HARTFORD, Conn.—When Simone Biles made a seemingly impossible return to competitive gymnastics last year, the athlete who had dominated every competition for more than a decade picked up right where she left off.

She reclaimed the U.S. all-around title. She was crowned world all-around champion, again. She snapped up an additional four world medals to become the most decorated gymnast in the sport’s history. And she did it all by a considerable margin over her nearest rivals.

Yet there was one way in which Biles wasn’t all the way back: the outlandishly difficult skills that had been a hallmark of her gymnastics were more restrained. She spent 2023 executing tough moves well, but was more cautious with the most extreme ones that had allowed her to shatter the boundaries of the sport’s rulebook.

She didn’t need to bring back the triple-twisting double tuck—three twists, two turns in the air—that once summed up everything brilliant and terrifying about Biles’s gymnastics, but which she hadn’t attempted in competition since the shaky qualifying round in Tokyo that preceded her withdrawal from the Olympic team final, mid-event.

Now, two months out from the Paris Olympics, she’s bringing it back anyway.

To a reception of ear-piercing cheers on Saturday night, Biles broke out the triple-double during her floor exercise as she kicked off her Olympic season at a meet that’s typically a soft launch for the national championships.

In returning to the pinnacle of elite gymnastics, Biles has already achieved the improbable. When she pulled herself out of five finals in Tokyo after “the wires just snapped” and she found herself unable to perform skills she’d done for years, it seemed unfathomable that she would ever return to the bright lights of competition.

That she’s now letting her most difficult gymnastics rip once more, at the age of 27, and as she embarks on a third consecutive Olympic cycle, counts as extraordinary.

“This year is a little bit different. Last year it was more of, like, making sure mentally I was feeling safe and confident doing whatever skills we chose to do,” Biles said in an interview with The Wall Street Journal ahead of the competition.

“Now I feel a lot more comfortable and confident in twisting, so we’re adding back the triple-double and stuff like that.”

Soon after the triple-double, Biles shook off another restraint. Last year, she only performed the eye-poppingly difficult Yurchenko double pike vault with her coach Laurent Landi standing by to spot her—even though his presence incurred a mandatory 0.5-point deduction.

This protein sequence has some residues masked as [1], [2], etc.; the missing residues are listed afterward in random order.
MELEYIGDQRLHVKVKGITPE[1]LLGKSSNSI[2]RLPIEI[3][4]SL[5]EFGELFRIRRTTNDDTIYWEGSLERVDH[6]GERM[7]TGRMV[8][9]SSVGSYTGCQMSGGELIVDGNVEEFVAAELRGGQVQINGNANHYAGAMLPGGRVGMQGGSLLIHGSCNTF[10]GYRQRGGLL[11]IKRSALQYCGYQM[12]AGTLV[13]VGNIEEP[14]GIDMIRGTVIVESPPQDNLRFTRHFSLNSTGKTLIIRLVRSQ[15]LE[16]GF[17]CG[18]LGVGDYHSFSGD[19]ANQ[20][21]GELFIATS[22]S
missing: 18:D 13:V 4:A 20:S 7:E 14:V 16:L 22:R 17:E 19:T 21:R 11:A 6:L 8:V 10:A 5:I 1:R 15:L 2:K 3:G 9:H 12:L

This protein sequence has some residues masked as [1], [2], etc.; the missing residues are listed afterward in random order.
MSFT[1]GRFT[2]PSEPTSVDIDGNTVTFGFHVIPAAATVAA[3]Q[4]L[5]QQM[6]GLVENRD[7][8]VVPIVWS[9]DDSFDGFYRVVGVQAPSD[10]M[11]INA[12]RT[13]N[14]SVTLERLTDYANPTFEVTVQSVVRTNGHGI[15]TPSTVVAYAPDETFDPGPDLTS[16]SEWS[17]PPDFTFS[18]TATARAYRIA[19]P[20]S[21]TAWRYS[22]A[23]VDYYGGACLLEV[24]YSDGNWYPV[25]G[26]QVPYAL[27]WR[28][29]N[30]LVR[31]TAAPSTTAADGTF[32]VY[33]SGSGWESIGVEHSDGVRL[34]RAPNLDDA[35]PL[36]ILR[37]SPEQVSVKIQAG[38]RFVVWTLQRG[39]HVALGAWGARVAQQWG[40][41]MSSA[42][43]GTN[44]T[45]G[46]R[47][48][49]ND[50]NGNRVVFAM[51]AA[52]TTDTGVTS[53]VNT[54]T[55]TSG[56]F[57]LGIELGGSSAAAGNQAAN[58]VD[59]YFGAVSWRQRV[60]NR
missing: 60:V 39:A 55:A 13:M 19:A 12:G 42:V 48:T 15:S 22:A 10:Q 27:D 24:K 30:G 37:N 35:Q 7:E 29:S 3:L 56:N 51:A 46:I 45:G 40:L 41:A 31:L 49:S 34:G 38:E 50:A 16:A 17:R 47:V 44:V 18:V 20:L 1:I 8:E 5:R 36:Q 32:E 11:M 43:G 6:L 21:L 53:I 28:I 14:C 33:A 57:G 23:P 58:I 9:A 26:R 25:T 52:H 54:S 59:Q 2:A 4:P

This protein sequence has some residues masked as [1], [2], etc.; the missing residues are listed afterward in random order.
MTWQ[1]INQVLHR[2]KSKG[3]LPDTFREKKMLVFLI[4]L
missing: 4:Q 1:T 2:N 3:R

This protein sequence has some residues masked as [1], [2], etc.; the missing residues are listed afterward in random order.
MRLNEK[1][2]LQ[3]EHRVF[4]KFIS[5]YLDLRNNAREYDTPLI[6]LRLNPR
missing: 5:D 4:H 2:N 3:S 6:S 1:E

This time, he stood far back and just watched.

“She’s been doing it without him for a while now, and she just feels ready. Honestly, she was ready last year, I think Laurent was not ready last year,” said Cecile Landi, Biles’s other coach. “I think he needed to see her do it like she’s done it.”

To her coaches, these are all signs that “she’s mentally and physically fit,” Cecile Landi said. “She’s way more relaxed and enjoying competing and having fun, and truly, I think she really found why she’s doing it.”

Heading into the last Olympics, Biles had been able to simultaneously twist and turn in the air more than anyone else in the history of women’s gymnastics. Then, seemingly, she was left broken by the difficulty of what she was attempting, as well as the toll of an array of other pressures.

Those included the crushing expectation of being the undisputed favorite every time she pulled on a competition leotard, but also the burden of being the only self-identified survivor of Larry Nassar still competing in elite gymnastics.

Recently, Biles has openly connected the “twisties” that she experienced in Tokyo—a sudden loss of air awareness that is a well-known phenomenon to gymnasts—with the overwhelming levels of stress that she was under.

“It wasn’t just a mental injury that happened called the twisties,” she said in an interview on the Call Her Daddy podcast. “It’s compressing all of this shit for so many years—it just unfolded. You can’t compress trauma that much longer.”

What makes her triple-double especially astonishing now isn’t just the amount of twisting it requires—it’s how far Biles has had to come to attempt it again.

“Every time I went to the gym, it was kind of traumatizing. Every time I’d flip, I’d just get flashbacks to Tokyo: ‘I’m going to get lost. I’m going to get lost,’” she recalled on the podcast.

Biles was one of three Olympic all-around champions on the competition floor in Hartford, the 2016 winner lining up alongside Sunisa Lee, who won the most coveted crown in the sport in Tokyo in 2021, and the U.S. heroine of the 2012 London Games, Gabby Douglas.

Douglas, now 28 years old, was trying to get a qualifying score that would allow her to compete in the all-around competition at the U.S. championships in two weeks. But she had a disastrous opening on the uneven bars, coming off twice.

She finished the routine, urged on by a crowd chanting “Gabby, Gabby,” but withdrew from competing on the other three apparatus.

Lee, who is 21 years old, has been diagnosed with kidney diseases that severely hampered her ability to train in the last year. She turned in solid performances on the balance beam, floor and vault, and will debut a new uneven bars routine later in the month.

“I really just wanted to get out there and compete again,” Lee said. “We’re still working on that routine and it’ll be a surprise for the next couple of competitions.”

Even in a field that sounds like a gymnastics fan’s fever dream, though, the suspense was all around Biles—and how she would look when the season-end is Paris, with the five Olympic rings that make everything different.

What she showed is just how much stronger she is.

Write to Louise Radnofsky at [email protected]

2024-05-18T12:14:56Z dg43tfdfdgfd